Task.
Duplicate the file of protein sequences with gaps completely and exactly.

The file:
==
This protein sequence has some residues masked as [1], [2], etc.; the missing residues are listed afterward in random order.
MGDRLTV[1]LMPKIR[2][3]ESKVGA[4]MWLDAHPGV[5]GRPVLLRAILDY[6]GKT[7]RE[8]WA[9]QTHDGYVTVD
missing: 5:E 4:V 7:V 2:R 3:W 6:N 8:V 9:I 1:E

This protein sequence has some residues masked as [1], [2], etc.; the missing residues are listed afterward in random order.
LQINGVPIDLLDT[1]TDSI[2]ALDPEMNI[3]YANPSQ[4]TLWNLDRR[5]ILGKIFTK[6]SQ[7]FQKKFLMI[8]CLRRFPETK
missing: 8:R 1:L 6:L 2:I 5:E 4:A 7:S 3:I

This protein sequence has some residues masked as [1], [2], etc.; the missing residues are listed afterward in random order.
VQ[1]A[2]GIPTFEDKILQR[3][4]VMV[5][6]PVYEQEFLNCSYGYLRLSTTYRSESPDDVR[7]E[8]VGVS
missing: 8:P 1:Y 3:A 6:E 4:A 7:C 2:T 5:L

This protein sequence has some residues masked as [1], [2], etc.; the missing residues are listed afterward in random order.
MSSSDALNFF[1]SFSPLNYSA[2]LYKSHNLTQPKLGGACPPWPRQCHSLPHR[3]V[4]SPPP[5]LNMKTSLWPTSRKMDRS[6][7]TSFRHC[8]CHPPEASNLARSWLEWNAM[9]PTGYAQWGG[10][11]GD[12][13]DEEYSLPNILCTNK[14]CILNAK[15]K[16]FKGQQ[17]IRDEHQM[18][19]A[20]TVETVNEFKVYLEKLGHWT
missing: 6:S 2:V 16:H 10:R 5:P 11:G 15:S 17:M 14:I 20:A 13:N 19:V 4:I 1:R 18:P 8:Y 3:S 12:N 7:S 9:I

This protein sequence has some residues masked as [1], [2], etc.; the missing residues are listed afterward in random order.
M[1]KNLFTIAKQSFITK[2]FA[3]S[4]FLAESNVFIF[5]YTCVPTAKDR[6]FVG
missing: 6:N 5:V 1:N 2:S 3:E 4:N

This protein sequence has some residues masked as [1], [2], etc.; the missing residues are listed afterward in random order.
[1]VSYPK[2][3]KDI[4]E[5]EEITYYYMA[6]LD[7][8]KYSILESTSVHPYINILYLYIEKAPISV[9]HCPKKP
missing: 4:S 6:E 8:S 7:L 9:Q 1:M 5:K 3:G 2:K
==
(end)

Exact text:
This protein sequence has some residues masked as [1], [2], etc.; the missing residues are listed afterward in random order.
MGDRLTV[1]LMPKIR[2][3]ESKVGA[4]MWLDAHPGV[5]GRPVLLRAILDY[6]GKT[7]RE[8]WA[9]QTHDGYVTVD
missing: 5:E 4:V 7:V 2:R 3:W 6:N 8:V 9:I 1:E

This protein sequence has some residues masked as [1], [2], etc.; the missing residues are listed afterward in random order.
LQINGVPIDLLDT[1]TDSI[2]ALDPEMNI[3]YANPSQ[4]TLWNLDRR[5]ILGKIFTK[6]SQ[7]FQKKFLMI[8]CLRRFPETK
missing: 8:R 1:L 6:L 2:I 5:E 4:A 7:S 3:I

This protein sequence has some residues masked as [1], [2], etc.; the missing residues are listed afterward in random order.
VQ[1]A[2]GIPTFEDKILQR[3][4]VMV[5][6]PVYEQEFLNCSYGYLRLSTTYRSESPDDVR[7]E[8]VGVS
missing: 8:P 1:Y 3:A 6:E 4:A 7:C 2:T 5:L

This protein sequence has some residues masked as [1], [2], etc.; the missing residues are listed afterward in random order.
MSSSDALNFF[1]SFSPLNYSA[2]LYKSHNLTQPKLGGACPPWPRQCHSLPHR[3]V[4]SPPP[5]LNMKTSLWPTSRKMDRS[6][7]TSFRHC[8]CHPPEASNLARSWLEWNAM[9]PTGYAQWGG[10][11]GD[12][13]DEEYSLPNILCTNK[14]CILNAK[15]K[16]FKGQQ[17]IRDEHQM[18][19]A[20]TVETVNEFKVYLEKLGHWT
missing: 6:S 2:V 16:H 10:R 5:P 11:G 15:S 17:M 14:I 20:A 13:N 19:V 4:I 1:R 18:P 8:Y 3:S 12:N 7:S 9:I

This protein sequence has some residues masked as [1], [2], etc.; the missing residues are listed afterward in random order.
M[1]KNLFTIAKQSFITK[2]FA[3]S[4]FLAESNVFIF[5]YTCVPTAKDR[6]FVG
missing: 6:N 5:V 1:N 2:S 3:E 4:N

This protein sequence has some residues masked as [1], [2], etc.; the missing residues are listed afterward in random order.
[1]VSYPK[2][3]KDI[4]E[5]EEITYYYMA[6]LD[7][8]KYSILESTSVHPYINILYLYIEKAPISV[9]HCPKKP
missing: 4:S 6:E 8:S 7:L 9:Q 1:M 5:K 3:G 2:K